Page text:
Supply Constraints Could Slow the Home Market

March 25, 2021
625 Views

Low inventory has been a constant in the home market for more than a year. The supply of existing and newly built homes has been limited, which has contributed to high competition and inflated prices.

The latest data shows that both existing home sales and new home sales declined last month. This is big news for the economy and anyone who is thinking about buying or selling. Here are the most important takeaways from the latest developments.

New Home Sales Slowed in February

There are supply constraints in the new home market, which could create more competition, inflate prices, and leave some potential buyers unable to find a deal.

In February, the sale of new homes fell more than expected, declining 18% sequentially. This has slowed the new home market to a similar pace as May 2020. Builders face higher costs and ongoing delays with limited availability of affordable materials and labor.

There’s a worrying statistic to be found here. Homes sold before construction or completion increased 20% year-over-year in February. This shows that the inventory just isn’t there for buyers, and there will be a limit to how many buyers are willing to close deals on homes that don’t yet exist.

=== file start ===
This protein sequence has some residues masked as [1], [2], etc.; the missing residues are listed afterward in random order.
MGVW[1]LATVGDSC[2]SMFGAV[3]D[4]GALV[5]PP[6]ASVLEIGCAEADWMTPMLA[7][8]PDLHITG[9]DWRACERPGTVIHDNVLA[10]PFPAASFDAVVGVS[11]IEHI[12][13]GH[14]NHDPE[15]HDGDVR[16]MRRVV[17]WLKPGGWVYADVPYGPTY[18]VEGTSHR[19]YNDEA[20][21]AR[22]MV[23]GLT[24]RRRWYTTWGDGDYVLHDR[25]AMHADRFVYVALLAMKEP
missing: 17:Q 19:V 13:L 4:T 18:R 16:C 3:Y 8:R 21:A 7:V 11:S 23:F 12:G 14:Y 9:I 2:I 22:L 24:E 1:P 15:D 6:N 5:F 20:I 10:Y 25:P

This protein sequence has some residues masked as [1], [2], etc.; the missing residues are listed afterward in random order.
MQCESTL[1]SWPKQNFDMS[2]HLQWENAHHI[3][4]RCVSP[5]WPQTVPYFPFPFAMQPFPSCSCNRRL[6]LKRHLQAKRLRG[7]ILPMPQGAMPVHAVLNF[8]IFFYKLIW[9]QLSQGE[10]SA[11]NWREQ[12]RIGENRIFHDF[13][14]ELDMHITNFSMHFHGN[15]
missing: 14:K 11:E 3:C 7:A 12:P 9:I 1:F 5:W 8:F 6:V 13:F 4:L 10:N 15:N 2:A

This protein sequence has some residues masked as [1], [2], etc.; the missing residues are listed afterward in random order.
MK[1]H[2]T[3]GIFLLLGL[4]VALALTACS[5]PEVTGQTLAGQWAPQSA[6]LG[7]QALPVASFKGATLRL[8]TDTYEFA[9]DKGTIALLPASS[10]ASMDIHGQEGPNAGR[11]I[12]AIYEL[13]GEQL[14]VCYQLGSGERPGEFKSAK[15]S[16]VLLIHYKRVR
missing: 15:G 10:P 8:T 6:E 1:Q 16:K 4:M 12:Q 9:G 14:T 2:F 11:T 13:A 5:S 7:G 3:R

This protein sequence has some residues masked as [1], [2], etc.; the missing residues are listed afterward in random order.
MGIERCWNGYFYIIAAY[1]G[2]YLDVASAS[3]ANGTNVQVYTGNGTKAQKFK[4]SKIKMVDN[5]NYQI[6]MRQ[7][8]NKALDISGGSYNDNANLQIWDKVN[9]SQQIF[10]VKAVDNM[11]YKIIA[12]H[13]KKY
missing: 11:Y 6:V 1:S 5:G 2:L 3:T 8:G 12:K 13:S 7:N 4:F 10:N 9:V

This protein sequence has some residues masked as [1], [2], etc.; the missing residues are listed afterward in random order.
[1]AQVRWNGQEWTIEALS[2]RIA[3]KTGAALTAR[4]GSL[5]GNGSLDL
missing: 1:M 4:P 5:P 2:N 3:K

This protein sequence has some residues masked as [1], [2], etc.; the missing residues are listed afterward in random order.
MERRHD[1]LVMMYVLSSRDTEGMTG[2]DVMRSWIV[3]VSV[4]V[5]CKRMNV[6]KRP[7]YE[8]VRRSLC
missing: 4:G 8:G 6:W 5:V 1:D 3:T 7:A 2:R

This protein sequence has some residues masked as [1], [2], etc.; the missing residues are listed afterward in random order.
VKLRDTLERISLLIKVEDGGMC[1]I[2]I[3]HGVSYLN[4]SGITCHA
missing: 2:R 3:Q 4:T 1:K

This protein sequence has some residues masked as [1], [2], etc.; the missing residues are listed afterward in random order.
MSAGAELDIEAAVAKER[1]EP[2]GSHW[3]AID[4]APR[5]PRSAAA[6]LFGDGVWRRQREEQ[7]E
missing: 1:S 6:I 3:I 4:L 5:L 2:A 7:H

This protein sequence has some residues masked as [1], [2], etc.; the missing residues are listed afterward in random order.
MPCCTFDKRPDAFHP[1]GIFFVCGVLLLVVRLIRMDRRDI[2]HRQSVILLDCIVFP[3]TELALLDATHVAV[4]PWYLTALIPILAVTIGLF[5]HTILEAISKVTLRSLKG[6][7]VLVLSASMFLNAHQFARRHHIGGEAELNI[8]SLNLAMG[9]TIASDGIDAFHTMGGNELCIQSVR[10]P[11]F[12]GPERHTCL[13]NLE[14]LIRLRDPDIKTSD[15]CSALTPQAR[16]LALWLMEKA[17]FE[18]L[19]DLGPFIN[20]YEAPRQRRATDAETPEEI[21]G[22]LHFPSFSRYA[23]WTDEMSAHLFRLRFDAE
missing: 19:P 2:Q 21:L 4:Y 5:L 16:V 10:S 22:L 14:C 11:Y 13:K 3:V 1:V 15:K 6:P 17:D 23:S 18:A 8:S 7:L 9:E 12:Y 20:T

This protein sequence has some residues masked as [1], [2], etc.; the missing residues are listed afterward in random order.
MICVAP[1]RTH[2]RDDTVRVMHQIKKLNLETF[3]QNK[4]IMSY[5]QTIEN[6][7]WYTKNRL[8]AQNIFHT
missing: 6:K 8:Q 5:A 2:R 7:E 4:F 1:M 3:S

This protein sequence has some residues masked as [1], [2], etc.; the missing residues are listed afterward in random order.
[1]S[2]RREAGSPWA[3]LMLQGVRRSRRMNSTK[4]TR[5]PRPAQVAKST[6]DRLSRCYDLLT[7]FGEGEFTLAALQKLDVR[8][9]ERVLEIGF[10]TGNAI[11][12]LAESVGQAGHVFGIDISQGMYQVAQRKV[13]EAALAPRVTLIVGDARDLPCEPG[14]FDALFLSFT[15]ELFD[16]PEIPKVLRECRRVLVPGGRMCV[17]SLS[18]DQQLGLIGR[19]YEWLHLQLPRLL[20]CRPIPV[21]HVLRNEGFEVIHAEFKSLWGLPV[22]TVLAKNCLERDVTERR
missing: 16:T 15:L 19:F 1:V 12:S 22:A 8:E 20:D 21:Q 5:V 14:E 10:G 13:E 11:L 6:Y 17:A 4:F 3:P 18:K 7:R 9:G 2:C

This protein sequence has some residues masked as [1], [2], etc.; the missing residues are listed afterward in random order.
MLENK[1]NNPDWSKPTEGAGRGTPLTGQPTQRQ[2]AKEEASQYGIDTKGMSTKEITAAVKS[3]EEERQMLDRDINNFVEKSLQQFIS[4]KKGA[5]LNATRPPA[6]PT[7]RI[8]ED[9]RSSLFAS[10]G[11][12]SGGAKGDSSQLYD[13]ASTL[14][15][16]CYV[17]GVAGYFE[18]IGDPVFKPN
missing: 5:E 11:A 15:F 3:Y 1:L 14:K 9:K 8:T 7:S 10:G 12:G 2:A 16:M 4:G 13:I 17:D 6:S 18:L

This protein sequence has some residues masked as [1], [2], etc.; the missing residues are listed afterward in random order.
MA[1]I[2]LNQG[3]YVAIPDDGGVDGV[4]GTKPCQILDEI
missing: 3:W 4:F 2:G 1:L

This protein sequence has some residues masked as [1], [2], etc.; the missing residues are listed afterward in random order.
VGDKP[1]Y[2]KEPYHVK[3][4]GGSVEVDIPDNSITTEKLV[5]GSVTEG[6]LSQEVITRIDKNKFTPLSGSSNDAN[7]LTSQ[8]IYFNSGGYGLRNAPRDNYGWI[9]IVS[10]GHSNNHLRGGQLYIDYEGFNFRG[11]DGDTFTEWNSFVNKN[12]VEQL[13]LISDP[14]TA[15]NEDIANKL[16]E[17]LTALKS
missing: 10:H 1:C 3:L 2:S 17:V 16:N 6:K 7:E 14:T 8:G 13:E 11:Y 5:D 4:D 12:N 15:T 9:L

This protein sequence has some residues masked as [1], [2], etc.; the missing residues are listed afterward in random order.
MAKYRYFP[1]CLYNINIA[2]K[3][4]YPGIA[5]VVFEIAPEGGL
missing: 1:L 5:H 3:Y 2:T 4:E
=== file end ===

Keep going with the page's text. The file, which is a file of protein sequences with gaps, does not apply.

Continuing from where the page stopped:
Despite this data, many in the industry are optimistic about recovery later in the year. Some believe that the slowdown is weather-related, and that new home sales will remain above pre-pandemic levels, with the spring and summer likely to be a boon for homebuilders.

The very fact that builders are willing to sell unfinished projects suggests that they are confident about growing demand.

Existing Home Sales Also Slowed

In February, existing home sales were down 6.6% sequentially, but the market is still performing better than in 2020. It is roughly 9.1% ahead of where it was this time last year.

However, existing home inventory is also low. The supply fell by 29.5% year-over-year in February, with just 1.03 million existing homes available on the market.

The Risk of Low Supply

Low supply could price people out of the market. As prices increase, buyers who were waiting for opportunities will no longer be able to close mortgages. Lending rates are increasing, which compounds the problem.

Ready buyers are advised to engage with the market as soon as possible because today’s low-rate environment and relatively low home prices aren’t likely to last for long.

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